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Extra Innings: The A-Rod disaster

Sometimes in a relationship, things start to go sour, the magic seems to be gone and it might just be time to move on.

Well, I guess it would be time for Alex Rodriguez to gather up his CDs and leave New York. This relationship has more than run its course and is becoming unhealthy.

In the most recent post-season collapse of the Yankees, A-Rod had one hit. One lousy hit. This from the 2005 AL MVP, the man who many say could be the greatest player of his generation. One hit.

It’s now more obvious than it ever was (and it was pretty obvious after last season’s A-Rod break down) that Rodriguez can’t hack it in the Big Apple. Yeah, he’ll post a pretty batting average and hit home runs but most of them aren’t clutch. Alex Rodriguez and clutch go together as well as Kevin Federline and Mensa.

The concept of being a Yankee is one that Rodriguez still fails to grasp. It’s not about personal stats and awards — only the end result matters in the Bronx. Win or World Series or else it was all for notion. And so far, A-Rod has been all for nothing.

Maybe the deck is stacked against A-Rod. Derek Jeter, the captain, has been there his entire career and is the cornerstone of the Yankees. Or the keystone — whichever one makes more sense. Needless to say, you don’t go against Jeter. And most Yankees know that. Even Steinbrenner knows that. Despite being friends almost a decade ago, things changed between Rodriguez and Jeter and by the time the former Texas Ranger arrived, things were pretty cool between the two. A-Rod even had to surrender his lifelong spot at shortstop to Jeter just to be a Yankee.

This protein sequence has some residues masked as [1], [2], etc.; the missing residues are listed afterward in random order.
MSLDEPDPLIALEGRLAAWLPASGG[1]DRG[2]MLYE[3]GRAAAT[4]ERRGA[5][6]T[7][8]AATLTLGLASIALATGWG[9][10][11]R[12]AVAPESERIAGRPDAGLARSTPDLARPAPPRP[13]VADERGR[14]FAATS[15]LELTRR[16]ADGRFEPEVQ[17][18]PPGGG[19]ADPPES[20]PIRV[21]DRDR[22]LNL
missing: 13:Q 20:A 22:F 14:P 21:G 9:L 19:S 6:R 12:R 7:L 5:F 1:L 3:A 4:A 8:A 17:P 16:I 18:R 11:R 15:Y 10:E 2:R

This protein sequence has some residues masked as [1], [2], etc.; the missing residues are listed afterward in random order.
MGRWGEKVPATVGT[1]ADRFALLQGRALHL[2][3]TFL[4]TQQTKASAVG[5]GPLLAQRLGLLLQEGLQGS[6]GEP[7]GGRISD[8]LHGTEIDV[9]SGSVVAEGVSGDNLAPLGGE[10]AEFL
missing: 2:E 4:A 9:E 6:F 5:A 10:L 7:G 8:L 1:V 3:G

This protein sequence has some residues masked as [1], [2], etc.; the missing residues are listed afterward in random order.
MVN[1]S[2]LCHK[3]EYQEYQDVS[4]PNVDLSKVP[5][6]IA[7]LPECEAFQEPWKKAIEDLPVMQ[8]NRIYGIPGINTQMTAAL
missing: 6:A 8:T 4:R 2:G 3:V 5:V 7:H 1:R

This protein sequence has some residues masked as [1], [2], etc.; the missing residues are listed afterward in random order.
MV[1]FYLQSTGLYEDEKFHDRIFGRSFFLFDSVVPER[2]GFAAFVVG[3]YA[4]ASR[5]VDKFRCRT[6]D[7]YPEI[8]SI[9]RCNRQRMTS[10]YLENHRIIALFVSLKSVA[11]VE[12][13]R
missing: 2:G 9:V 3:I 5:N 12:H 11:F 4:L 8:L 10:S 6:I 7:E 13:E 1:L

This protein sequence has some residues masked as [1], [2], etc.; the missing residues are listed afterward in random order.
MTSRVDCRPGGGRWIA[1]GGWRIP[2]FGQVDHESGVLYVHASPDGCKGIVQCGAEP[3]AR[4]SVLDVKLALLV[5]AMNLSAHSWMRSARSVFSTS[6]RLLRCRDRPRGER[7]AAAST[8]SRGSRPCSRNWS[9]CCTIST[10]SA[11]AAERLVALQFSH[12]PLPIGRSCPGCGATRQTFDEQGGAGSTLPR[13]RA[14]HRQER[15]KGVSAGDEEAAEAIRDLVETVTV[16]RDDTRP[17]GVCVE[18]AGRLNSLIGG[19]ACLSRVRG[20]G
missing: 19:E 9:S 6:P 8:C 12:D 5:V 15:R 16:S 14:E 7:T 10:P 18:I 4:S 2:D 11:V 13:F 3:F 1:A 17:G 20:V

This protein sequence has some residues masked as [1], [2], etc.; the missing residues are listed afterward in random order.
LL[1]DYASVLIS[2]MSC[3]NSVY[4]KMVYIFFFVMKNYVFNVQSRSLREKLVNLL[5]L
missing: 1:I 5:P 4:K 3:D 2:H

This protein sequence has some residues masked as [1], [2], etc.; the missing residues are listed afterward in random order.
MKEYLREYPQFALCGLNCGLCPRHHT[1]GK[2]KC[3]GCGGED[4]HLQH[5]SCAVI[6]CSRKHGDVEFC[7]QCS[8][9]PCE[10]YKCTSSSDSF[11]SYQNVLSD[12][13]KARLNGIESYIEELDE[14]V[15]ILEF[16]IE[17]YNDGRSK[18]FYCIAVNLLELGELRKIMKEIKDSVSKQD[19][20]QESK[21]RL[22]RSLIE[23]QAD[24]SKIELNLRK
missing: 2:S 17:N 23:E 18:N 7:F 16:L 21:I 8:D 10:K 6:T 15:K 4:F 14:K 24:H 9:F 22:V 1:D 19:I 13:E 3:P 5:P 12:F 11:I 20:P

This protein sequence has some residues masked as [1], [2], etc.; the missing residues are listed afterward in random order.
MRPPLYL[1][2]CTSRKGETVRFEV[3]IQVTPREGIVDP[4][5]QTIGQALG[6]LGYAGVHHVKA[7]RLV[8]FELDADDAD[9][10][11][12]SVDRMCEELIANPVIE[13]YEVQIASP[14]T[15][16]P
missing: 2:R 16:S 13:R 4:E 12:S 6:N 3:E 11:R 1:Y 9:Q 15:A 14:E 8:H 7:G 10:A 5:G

Manager Joe Torre, another key to the success of the Yankees over the past ten years, doesn’t seem to be a big fan of A-Rod either. During the series against Detroit, he batted the future Hall of Famer in the lower positions of the line-up. Now that everyone knows that Torre will return for another season at the helm of the Yankees, it appears that Rodriguez lost this battle.

The Yankees have to move him. Unfortunately, the very fact that they are the Yankees will hurt the chances of getting fair trade value from other teams. No one is going to willingly help the Yanks solve their biggest problem. In a perfect world, the Yankees would get young pitching in return for a player still in his prime. Probably not going to happen. It doesn’t matter though. Almost any price will be worth it just to fix the chemistry problem that has brought the New York Yankees post-season success rate down to the level of the Atlanta Braves.

The Yanks won championships in 1996, 1998, 1999 and 2000, with a collection of players who understood what mattered. The Scott Brosiuses, the Tino Martinezes — they knew what it meant to be a Yankee. I would take them any day over Alex Rodriguez.

A-Rod, your time is New York is over. Your welcome is worn out. Pack your bags, gather up your sunbathing lotion, and box up your collection of whine – it’s time to go.

Originally published in the Cardinal Courier (Volume 6-Issue 3; Oct. 18, 2006)
Bill Kuchman
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